Have you ever heard of the Thaipusam Festival? I hadn’t until tonight. I was reading “What It Means to be A Liberal Person of Faith” Rabbi Eric H. Yoffie on The Huffington Post when an unrelated image caught my eye. I clicked on the thumbnail and read the description:
“For Hindu devotees, Thaipusam is a period of abstinence and fasting to cleanse their bodies of sin. Some carried enormous, decorative kavadis, complete with bodily piercings as a symbol of their sacrifice, while others carried the smaller milk pot.”
Source: Hindus Celebrate Thaipusam in Singapore
All Photos: Chris McGrath, Getty Images via AOL/Huffington Post
I turned to Google in search of more information and found a very informative article by the BBC that explained a little more about the history and practices of Thaipusam in Hinduism:
Thaipusam is a time for Hindus of all castes and cultures to say thank you and show their appreciation to one of their Gods, Lord Murugan, a son of Shiva… It was first celebrated at the Batu Caves in 1888. Since then it’s become an important expression of cultural and religious identity to Malaysians of Tamil Indian origin, and it’s now the largest and most significant Hindu public display in the country….
Some climb 272 steep steps to say prayers to Lord Murugan at his shrine. Some carry pots of milk or “paal kudam” on their heads as a show of devotion and love to the god. Others carry elaborate frameworks on their shoulders called “kavadis”, which have long chains hanging down with hooks at the end which are pushed into their backs… Many of these pilgrims are pierced with two skewers (or ‘vels’ – symbolic spears); one through the tongue, and one through the cheeks. The piercing by skewers symbolises several things:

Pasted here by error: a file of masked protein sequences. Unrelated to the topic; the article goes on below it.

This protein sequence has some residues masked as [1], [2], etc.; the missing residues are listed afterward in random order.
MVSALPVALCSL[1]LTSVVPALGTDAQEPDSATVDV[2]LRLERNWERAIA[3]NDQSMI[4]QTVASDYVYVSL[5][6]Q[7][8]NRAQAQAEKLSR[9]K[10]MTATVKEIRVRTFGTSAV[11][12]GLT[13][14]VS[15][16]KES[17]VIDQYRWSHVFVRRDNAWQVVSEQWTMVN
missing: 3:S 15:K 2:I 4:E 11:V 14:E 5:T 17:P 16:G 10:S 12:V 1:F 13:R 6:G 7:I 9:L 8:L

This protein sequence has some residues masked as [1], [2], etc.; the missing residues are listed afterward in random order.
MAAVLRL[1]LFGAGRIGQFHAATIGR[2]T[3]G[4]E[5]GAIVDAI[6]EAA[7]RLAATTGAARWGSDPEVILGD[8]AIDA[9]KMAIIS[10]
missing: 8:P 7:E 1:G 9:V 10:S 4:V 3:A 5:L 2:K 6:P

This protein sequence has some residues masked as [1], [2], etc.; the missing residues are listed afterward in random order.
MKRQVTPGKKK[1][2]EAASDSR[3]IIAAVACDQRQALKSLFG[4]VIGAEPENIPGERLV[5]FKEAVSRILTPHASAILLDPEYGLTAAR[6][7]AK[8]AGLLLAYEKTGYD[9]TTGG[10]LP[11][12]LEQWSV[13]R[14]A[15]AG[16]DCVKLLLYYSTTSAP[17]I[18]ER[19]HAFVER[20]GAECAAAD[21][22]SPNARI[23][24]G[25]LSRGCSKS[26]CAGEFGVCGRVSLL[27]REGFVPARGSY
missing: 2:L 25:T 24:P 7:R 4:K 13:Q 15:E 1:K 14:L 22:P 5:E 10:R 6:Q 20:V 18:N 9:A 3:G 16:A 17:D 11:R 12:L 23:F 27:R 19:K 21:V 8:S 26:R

- that the pilgrim has temporarily renounced the gift of speech so that he or she may concentrate more fully upon the deity
- that the devotee has passed wholly under the protection of the deity who will not allow him/her to shed blood or suffer pain
- the transience of the physical body in contrast with the enduring power of truth
The devotees who go to these extremes say they don’t feel any pain because they are in a spiritual and devotional trance which brings them closer to Lord Murugan. The trance can be induced by chanting, drumming and incense.
While reading about the Thaipusam festival, I was reminded of the words spoken by my African Religions professor on Monday night. He reminded us that the academic discipline of religion is as much about understanding the human condition as it is about studying rituals on the other side of the world. In our studies, we find common language with cultures we never knew existed. He pointed out that religions across the globe share three common attributes: 1.) All religions are a response to an inner urge for contact with the Greater. 2.) All religions offer some process to facilitate the achievement of oneness with the Greater, and 3.) Faith is the life-breath of all religions.
Response… Process… Oneness… Life-Breath.
I think it’s easy, particularly in the Western world, to look at pictures like these and dismiss what we see as distant, wholly other and beyond our understanding. However, our assumptions are only partially true. Yes, the people in the photos are distant because they’re on the other side of the world… but religious people in other cultures are not really “otherly” or “beyond our understanding”. We are all people who are responding to an inner urge for contact with God. Our processes are different, but our goal (union with God) is the same. Our understanding of God– whether here, in the Middle East, or in India– informs who we are and how we understand the world. We live and breathe our religions and will likely continue to do so until the end of time.
Whether Christian, Jew, Hindu, Muslim or otherwise, we are all reaching beyond the human condition in an effort to touch the Greater. I find those commonalities both humbling and beautiful.
“Many paths lead from the foot of the mountain, but at the peak we all gaze at the single bright moon.” –Ikkyu